Few, if any, parents would wish to punish their children for something they had nothing to do with, and would bristle at such a suggestion. And yet, so many do just that.
This frequently happens in divorces where a parent has had an affair, has spent an inordinate amount of time at work and less at home, or has ceded most of the parenting responsibilities to the other.
These parents when separating or divorcing believe they are entitled to significantly more parenting time because the other parent has squandered his or her right to that time based on these reasons. Why should he or she have the right to now spend so much time with the children they ask? And the reason is because it’s better for children to have a good and healthy relationship with that parent than not.
A parenting plan is not intended to be in the best interests of parents; it should be about the best interests of the children. And a meaningful and fulfilling relationship with both of their parents is what is best for children.
Some may ask if it’s fair that someone can mess up so terribly and then still get to take those children that they practically raised all by themselves, for overnights and vacations? Yes, it is.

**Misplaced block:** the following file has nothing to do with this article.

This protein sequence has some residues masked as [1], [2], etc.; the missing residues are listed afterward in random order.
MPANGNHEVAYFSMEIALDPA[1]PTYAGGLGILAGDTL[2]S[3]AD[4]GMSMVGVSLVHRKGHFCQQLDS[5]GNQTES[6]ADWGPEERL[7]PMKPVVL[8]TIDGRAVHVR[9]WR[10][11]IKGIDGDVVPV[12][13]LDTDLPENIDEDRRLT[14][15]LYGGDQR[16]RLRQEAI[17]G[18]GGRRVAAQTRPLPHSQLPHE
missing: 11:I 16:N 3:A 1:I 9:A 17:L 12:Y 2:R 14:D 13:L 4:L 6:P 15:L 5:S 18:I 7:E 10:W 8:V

Just because the other parent hurt you or betrayed you and maybe even was not as good a parent as he/she could have been, doesn’t require that they give up the opportunity to be a good or better parent. Very often, parents are actually better parents after a divorce.
There is no doubt that this can be painful. The idea of being without your children some of the time, when you have been the primary parent can be distressing. And sometimes, in these situations, there is a wish to hurt the other parent. But hurting the kids should never be an option.
In these situations, professional help in coping with the absence of the children or the pain and anger is especially helpful. Or perhaps a parenting plan that starts slowly with overnights until both you and the children are comfortable with the time the other parent wants. So, work with a therapist to deal with the loss and anger and perhaps both of you work with a child or co-parenting specialist to help with these issues.
But don’t punish the children for something they had nothing to do with, by preventing them from enjoying a meaningful and healthy relationship with both of their parents.